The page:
Who Pays When You Crash a Rental Car?
If you cause an accident, your auto insurance will generally cover you up to your policy's liability limits in the U.S. or Canada.
I buy the collision damage waiver when I rent a car because I don’t want my insurance company to know if I’m in an accident. What if I hit another vehicle and it’s my fault? --G.T., Albany, N.Y.
The collision damage waiver (CDW) covers damage to the rental car, but it doesn’t cover liability if you injure someone or damage another car or property. The rental car company may automatically provide a small amount of liability coverage. But if it’s not enough, your own auto insurance will generally cover you up to your policy’s liability limits if you rent a car in the U.S. or Canada (but usually not in other countries), says Bill Wilson, an insurance educator and founder of InsuranceCommentary.com, an industry blog. If you don’t want your insurer to cover an accident that’s your fault, you will have to buy supplemental liability coverage from the rental car company in addition to the CDW. For example, Enterprise charges $10 to $15.50 per day for $1 million in coverage.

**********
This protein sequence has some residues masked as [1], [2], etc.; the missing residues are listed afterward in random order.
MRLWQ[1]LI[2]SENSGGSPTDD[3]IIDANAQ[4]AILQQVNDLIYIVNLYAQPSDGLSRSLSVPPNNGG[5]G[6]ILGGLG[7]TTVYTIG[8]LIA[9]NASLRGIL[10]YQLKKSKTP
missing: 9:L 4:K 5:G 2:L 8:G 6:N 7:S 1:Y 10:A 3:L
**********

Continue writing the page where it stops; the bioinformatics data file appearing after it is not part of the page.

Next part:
Many renters turn down the CDW, which can cost $9 to $25 per day, because their own policy covers damage to the rental car and many credit cards pay the deductible. But buying the CDW eliminates the hassle of filing a claim with your insurer (which could lead to a rate hike). It also covers costs your insurer or credit card company may not pay, such as loss of use and diminished value charges.